Feature

This House believes doctors are neglecting their duty to lead health service change: Proposer

BMJ 2009; 338 doi: http://dx.doi.org/10.1136/bmj.b1578 (Published 21 April 2009) Cite this as: BMJ 2009;338:b1578
  1. Alan Maynard, professor of health economics, Department of Health Sciences, University of York
  1. akm3{at}york.ac.uk

    At worst the doctor should do the patient no harm. At best they should practice EBM—in this case, economics based medicine—by focusing on the comparative cost effectiveness of competing interventions.1 EBM requires doctors to recognise the universal issue of opportunity cost, where a decision to treat one patient involves the denial of treatment to another patient. It also obliges the doctor to focus on value: the value of what they give up when they treat a patient (cost) and the value of what is gained as a result of treatment—hopefully improved length and quality of life for the patient. Clinical practice should be driven by the pursuit of EBM, conditioned by humane consideration of the patient’s needs, particularly at the end of life.

    From Barbara Castle in 19762 to Ara Darzi in 2008,3 there has been political and policy focus on variations in clinical practice and a failure by the profession to acknowledge these problems and practice safe, conservative evidence based medicine. Consequently patients with similar characteristics and needs receive very different packages of care. This is a ubiquitous international problem, with evidence from the United States that improved practice could produce better care and save 20-30% of the budget.4

    Healthcare systems are not underfunded. They are profligate. The failure to translate evidence and policy advocacy into improved care has wasted resources and deprived patients of care from which they could benefit. Such inefficiency is unethical and prima facia evidence for deregistration of medical practitioners.

    So why have doctors failed to translate evidence into practice? Clinicians practice in isolation rather than corporately. They hide behind media induced blame of “management” for clinical failures, as epitomised by the problems in Mid Staffordshire Trust. The quality of patient care is largely determined by doctors and their clinical colleagues. Any “failure” to deliver good quality care to patients is a product of management, both clinical and non-clinical. When clinicians and hospital “fail” clinical leadership, as exemplified in Bristol and elsewhere, has proved to be sadly inadequate.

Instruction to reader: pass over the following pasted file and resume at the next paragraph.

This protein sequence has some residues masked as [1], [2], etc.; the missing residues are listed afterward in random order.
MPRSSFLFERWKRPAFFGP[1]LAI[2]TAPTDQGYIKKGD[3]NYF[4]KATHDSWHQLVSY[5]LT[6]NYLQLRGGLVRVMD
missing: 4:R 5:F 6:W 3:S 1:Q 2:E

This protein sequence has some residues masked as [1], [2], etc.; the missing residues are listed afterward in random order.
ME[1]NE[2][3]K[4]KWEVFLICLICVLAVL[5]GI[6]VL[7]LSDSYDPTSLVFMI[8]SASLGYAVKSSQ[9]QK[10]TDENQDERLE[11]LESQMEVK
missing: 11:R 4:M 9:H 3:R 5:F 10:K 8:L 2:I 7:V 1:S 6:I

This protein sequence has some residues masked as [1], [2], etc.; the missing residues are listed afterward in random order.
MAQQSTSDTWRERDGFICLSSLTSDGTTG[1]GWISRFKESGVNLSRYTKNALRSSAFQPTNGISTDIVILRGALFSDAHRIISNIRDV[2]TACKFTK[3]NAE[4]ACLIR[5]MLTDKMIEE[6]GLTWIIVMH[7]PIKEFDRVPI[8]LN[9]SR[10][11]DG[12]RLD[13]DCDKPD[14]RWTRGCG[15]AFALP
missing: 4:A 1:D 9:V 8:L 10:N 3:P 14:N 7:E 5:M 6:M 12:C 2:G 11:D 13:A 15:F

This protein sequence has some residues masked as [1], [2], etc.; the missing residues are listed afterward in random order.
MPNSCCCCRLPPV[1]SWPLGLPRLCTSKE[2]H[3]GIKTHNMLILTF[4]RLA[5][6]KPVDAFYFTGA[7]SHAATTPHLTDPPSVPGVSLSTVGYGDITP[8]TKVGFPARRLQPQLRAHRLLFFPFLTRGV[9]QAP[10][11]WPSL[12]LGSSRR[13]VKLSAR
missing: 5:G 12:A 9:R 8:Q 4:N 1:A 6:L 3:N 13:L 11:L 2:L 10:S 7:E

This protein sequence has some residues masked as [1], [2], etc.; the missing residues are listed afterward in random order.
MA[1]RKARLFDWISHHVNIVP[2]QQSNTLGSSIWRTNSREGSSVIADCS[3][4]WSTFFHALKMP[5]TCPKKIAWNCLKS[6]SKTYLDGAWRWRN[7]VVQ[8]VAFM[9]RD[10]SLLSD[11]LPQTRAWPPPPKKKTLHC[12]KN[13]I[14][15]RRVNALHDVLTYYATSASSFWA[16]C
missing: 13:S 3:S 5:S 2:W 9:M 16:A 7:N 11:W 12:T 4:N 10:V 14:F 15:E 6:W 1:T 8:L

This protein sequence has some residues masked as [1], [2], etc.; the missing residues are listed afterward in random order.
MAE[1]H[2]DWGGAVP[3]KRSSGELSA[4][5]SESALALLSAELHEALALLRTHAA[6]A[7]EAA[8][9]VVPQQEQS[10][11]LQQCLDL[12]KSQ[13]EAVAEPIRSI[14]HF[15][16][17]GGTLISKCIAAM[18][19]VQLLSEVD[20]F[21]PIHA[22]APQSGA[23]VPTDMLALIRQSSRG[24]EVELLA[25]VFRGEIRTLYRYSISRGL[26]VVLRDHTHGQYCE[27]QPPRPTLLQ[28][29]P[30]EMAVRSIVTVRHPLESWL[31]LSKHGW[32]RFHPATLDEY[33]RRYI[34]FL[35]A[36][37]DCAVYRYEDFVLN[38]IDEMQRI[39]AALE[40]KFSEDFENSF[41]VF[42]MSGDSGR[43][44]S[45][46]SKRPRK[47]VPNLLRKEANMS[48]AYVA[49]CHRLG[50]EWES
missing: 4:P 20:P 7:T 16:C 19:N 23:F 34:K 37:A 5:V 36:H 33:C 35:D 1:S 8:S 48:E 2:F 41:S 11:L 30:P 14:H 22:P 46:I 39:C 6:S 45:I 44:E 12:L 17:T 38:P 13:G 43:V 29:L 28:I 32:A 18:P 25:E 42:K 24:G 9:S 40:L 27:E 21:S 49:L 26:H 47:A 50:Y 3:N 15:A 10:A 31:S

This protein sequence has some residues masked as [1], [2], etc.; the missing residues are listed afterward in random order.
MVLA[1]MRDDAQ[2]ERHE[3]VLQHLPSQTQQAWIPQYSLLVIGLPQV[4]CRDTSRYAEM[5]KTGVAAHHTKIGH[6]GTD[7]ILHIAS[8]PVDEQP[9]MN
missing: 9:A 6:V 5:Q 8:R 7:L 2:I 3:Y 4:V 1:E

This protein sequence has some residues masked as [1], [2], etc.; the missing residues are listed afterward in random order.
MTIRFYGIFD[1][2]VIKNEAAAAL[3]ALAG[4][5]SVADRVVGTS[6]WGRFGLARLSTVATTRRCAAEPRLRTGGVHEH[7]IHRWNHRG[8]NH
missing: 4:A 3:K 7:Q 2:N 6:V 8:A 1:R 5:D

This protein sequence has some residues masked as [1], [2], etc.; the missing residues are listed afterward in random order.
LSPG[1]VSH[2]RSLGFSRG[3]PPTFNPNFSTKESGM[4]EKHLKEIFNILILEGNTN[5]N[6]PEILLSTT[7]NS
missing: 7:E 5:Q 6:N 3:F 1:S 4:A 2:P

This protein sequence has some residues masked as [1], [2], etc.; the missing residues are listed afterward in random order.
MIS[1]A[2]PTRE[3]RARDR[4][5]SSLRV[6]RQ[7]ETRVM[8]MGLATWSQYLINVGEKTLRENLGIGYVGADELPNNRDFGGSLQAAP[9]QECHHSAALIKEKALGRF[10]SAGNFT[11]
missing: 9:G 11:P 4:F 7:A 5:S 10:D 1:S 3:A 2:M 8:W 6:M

The failure of clinicians to demand and use comparative data facilitates the maintenance of poor practice. Their often fierce herd protection of colleagues ensures that non-clinical managers proceed too meekly in collaboratively exploring and mitigating practice variations to protect the frequently defenceless consumer.

    As we stumble from recession into depression, the public finances cannot afford large increases in NHS funding. The demand for care is increasing due to demography and marginal improvements in the cost effectiveness of some medical technologies. Without a quantum shift in collaborative clinical leadership, the NHS will fail to provide adequate patient care. Consequently, care will become even more fragmented than it is now as the affluent exit the NHS and leave the poor and elderly to their lot.

    Physicians, heal thyselves, and take the NHS into the EBM Promised Land advocated by Archie Cochrane5 and other significant leaders of your profession.

    Notes

    Cite this as: BMJ 2009;338:b1578

    Footnotes

    References

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